The current energy transition will require a significant expansion of the global supply chain for critical materials needed for electrification of the economy, and deployment of new energy infrastructure. This electrification and decarbonization strategy depends on extraction of natural resources such as copper, nickel, cobalt, lithium, rare earth minerals, and many more. Reports by the World Bank, International Energy Agency, IHS Markit / S&P Global, Goldman Sachs, and other financial, research and government organizations, as well as the media (NYT, WSJ), highlight the need for large increases in mining for and processing of large volumes of critical materials, and environmental and social impacts associated with their supply chains.
These materials are used to manufacture equipment, such as transmission and distribution wiring, solar panels, wind turbines, and batteries. Mining, processing, manufacturing, and deploying power plants, occurring in distant parts of the world, requires multiple intercontinental trips. At the same time, the need for gas-fired generation from dispatchable units remains strong, both to replace retiring coal-fired power plants and to ensure availability of electricity at all times. The supply of natural gas to the power plants necessitates production, processing and transmission of new hydrocarbon resources. These “upstream” activities, as well as power plant operation and equipment disposal at the end of their useful life, emit greenhouse gases (GHG). They also have immediate impact on local air, land and water use and pollution, and ecosystems.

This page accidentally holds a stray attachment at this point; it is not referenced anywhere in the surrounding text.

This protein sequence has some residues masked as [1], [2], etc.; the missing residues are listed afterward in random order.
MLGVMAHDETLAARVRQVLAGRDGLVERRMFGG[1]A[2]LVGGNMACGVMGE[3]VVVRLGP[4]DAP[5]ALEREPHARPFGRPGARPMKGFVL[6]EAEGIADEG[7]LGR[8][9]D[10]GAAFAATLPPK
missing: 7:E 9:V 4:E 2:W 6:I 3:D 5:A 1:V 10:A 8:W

The energy transition touches all dimensions of the environment, social and governance (ESG) framework, which are critical considerations for investors, publicly traded companies, and policymakers. As this transition accelerates, societies need to balance a complex variety of environmental, economic and social dimensions with diverse geographical and temporal manifestation of impacts.